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October 26, 2010

The rain today is the rain that sounds like music.  Gentle, yet not just a sprinkle.  I got wet walking to my car after work.  It is the rain you like to listen to while tucked under a warm home-made afghan, sipping hot coco.  This rain, though, did not prevent the light from its autumn magic.  Instead the leaves, that are past their peak, simply glowed.  Everything carried the beauty of fall.  Gratitude enveloped me.  It is an honor to be able to slow down enough to notice the beauty of a rainy day.

On Sunday, I took some time to watch a squirrel working in our yard.  I was busy getting ready for my family to come for dinner.  It was interesting to compare how I felt to what the squirrel was doing.  We were well matched.  We each had a purpose.  We were each busy.  Last weekend was a gift.  I really needed some time to sit and reflect.  To write and to catch up on work.  I finally felt the space to breathe.  I suppose I am still feeling the effects from that needed break.  I am grateful for that as well.

Last night I went to the school board workshop.  It was not a regular meeting, but their work time.  These meetings are always open to the public, but the public cannot speak, they can just listen.  The tone of the meeting had changed dramatically since they announced their plans to change the boundaries and the transfer policy.  They are now talking about “easing the transition” for families.  I found it fascinating how completely different it was since the last meeting I attended.  Apparently, writing emails and making phone calls and showing up makes a BIG difference.  One board member acknowledged that the board “does not want to take a stand” over these issues.  Amazing.  It is a good lesson.  The squeaky wheel gets the oil.  Thank goodness all of the parents banded together and organized to fight this.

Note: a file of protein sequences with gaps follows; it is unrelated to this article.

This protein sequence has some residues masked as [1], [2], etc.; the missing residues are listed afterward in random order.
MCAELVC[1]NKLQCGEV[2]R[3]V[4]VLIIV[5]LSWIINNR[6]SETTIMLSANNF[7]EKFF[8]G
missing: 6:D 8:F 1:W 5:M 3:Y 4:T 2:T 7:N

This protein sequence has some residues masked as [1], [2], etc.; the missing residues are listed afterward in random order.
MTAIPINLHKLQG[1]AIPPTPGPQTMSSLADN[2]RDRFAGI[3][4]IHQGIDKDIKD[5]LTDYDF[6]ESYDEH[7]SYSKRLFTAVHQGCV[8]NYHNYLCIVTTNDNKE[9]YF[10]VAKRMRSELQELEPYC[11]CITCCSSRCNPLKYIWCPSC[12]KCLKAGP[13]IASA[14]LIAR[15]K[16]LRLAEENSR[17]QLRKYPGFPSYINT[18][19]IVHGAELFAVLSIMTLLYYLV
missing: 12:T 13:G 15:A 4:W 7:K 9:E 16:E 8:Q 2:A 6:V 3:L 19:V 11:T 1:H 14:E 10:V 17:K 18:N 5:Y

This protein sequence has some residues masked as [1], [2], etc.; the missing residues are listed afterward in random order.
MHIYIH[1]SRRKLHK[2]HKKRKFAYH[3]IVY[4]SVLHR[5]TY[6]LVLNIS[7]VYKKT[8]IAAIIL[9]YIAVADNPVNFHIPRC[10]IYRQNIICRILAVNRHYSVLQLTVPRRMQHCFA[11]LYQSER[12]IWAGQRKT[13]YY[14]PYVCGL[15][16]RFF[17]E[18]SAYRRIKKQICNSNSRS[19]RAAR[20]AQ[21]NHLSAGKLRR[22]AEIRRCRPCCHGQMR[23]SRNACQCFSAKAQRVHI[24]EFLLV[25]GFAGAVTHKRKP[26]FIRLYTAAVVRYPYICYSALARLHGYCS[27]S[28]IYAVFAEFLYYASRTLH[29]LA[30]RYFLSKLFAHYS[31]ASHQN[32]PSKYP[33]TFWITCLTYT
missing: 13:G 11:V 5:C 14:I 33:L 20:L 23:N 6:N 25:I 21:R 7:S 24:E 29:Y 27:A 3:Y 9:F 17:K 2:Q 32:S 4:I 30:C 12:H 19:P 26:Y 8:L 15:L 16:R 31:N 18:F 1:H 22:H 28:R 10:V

I met with a student who is failing my class this morning.  I hope that he makes the choice to jump through the hoops so he can pass my class and his other classes.  He has a goal, and I told him that he just needed to keep climbing up the rungs of the ladder.  He told me that he couldn’t get into one of his other class’s online site.  I told him to go talk to his instructor, to get help.  It turned out that his online site was all messed up.  That means that he can make up his missing assignments for that class.  It is so great when you actually know when you make a difference.  Even if that is a little thing, it helped.  The fact that I was dreading meeting with this student makes it even better.  So, the day started off good.  I was expecting it to begin on a bad note.  Class today went well, too.  I just hope they do well on the test on Thursday.

Tomorrow my department has a staff development day.  We are meeting at a restaurant and “best practice” is on the agenda.  I really am excited.  I am lacking a “big picture” of how to orchestrate this course.  I hope to have meaningful discussions and figure out how to teach the textbook and the strategies that I believe are so crucial to teaching people how to read well, deeply, for meaning.

It is so easy to focus on all of the things that are not done, that are not fixed, those walls that are closing in on you.  I am especially grateful today for being able to see all of the things that are usually blurry around the edges.  The things that are ignored because of the pressing matters that keep knocking on your skull.  I wish everyday could present the good the way they were presented to me today.  The beauty of nature, of helping, of making a difference.

What do you have to be grateful of today?

  1. October 27, 2010 12:59 am

    That is so funny that we posted with the same title. What a great set of photos!

    Thanks for the good thoughts re being a mom. Patience is the name of my game at this point, and the hardest part.